10 doctors weighed in:

Will this medication hurt my mother? My mother is in a nursing home and had been prescribed hydrocodone for pain. She started having low blood pressure/heart beat/diziness/bizarre behavior. She's been sent to the emergency room three times in the last t

10 doctors weighed in
Dr. Jerome Zacks
Internal Medicine - Cardiology
5 doctors agree

In brief: Confusion

Narcotics such as hydrocodone often create sedation, confusion and constipation.
It is safer to use high-dose tylenol (two 500mg acetaminophen) every 6-8 hours to control pain, provided one avoids alcohol and has ones liver function checked periodically. Regarding blood pressure, pulse and dizziness, blood pressure should be checked sitting and standing and doctor examine the patient.

In brief: Confusion

Narcotics such as hydrocodone often create sedation, confusion and constipation.
It is safer to use high-dose tylenol (two 500mg acetaminophen) every 6-8 hours to control pain, provided one avoids alcohol and has ones liver function checked periodically. Regarding blood pressure, pulse and dizziness, blood pressure should be checked sitting and standing and doctor examine the patient.
Dr. Jerome Zacks
Dr. Jerome Zacks
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Dr. Julian Goldman
Anesthesiology
2 doctors agree

In brief: Not clear

Hydrocodone may be a very appropriate choice for your mother's pain.
Although many people assume that "non narcotic" pain relievers are "safer", they may be less safe in patients with a number of co-existing illnesses. It isn't clear from your question whether the low blood pressure and other symptoms are related to the hydrocodone. It could be related or unrelated.

In brief: Not clear

Hydrocodone may be a very appropriate choice for your mother's pain.
Although many people assume that "non narcotic" pain relievers are "safer", they may be less safe in patients with a number of co-existing illnesses. It isn't clear from your question whether the low blood pressure and other symptoms are related to the hydrocodone. It could be related or unrelated.
Dr. Julian Goldman
Dr. Julian Goldman
Thank
Dr. Andrius Baskys
Psychiatry - Geriatric
1 doctor agrees

In brief: There

There is a possibility that ultram - also known as tramadol, will cause the allergy as well.
I would like to refer you to an excellent article in the journal orthopedics (2007, vol. 30, p. 920) titled "drug selection in a patient with a history of hypersensitivity reactions: a practical approach for the orthopedist" by lisa a. Thompson and others. This is what the article says about tramadol: "tramadol is a centrally acting analgesic used as an alternative to nsaids or more potent opioids for the treatment of moderate pain. True tramadol allergies are rare (occurring in less than 0.1% in one study), and typically involve hives or pruritus, but can include anaphylaxis or stevens-johnson syndrome. Tramadol is structurally similar to morphine and codeine, so cross-reactivity can be expected. The package insert cautions against use of tramadol in any reported opioid allergy.” as you can see, the authors caution about use of tramadol when there is a history of allergic reactions to an opioid, which would include codeine. Hope that helps. However, there might be other reasons for the symptoms that your mother has been experiencing and a thorough evaluation by a physician with expertise in geriatric medicine could be helpful.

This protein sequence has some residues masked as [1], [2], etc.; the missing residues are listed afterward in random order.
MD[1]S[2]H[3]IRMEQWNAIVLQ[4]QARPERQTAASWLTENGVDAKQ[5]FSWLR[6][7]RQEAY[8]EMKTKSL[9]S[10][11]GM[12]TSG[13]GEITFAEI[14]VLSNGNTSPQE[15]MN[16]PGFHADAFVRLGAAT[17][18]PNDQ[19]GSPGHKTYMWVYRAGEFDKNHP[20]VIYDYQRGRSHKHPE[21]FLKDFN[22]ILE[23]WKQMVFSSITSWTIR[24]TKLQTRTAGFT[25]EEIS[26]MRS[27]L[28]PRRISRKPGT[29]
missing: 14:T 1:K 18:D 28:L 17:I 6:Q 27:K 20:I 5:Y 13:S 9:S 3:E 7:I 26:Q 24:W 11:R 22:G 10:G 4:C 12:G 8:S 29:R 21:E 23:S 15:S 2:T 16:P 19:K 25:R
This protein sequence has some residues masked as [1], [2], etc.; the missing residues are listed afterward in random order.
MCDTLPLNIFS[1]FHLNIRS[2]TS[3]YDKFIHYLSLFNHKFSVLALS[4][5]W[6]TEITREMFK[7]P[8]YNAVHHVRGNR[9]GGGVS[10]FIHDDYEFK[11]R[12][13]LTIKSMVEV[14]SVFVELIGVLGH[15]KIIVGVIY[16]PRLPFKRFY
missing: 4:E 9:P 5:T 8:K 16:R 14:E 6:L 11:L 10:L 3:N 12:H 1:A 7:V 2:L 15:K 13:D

In brief: There

There is a possibility that ultram - also known as tramadol, will cause the allergy as well.
I would like to refer you to an excellent article in the journal orthopedics (2007, vol. 30, p. 920) titled "drug selection in a patient with a history of hypersensitivity reactions: a practical approach for the orthopedist" by lisa a. Thompson and others. This is what the article says about tramadol: "tramadol is a centrally acting analgesic used as an alternative to nsaids or more potent opioids for the treatment of moderate pain. True tramadol allergies are rare (occurring in less than 0.1% in one study), and typically involve hives or pruritus, but can include anaphylaxis or stevens-johnson syndrome. Tramadol is structurally similar to morphine and codeine, so cross-reactivity can be expected. The package insert cautions against use of tramadol in any reported opioid allergy.” as you can see, the authors caution about use of tramadol when there is a history of allergic reactions to an opioid, which would include codeine. Hope that helps. However, there might be other reasons for the symptoms that your mother has been experiencing and a thorough evaluation by a physician with expertise in geriatric medicine could be helpful.
Dr. Andrius Baskys
Dr. Andrius Baskys
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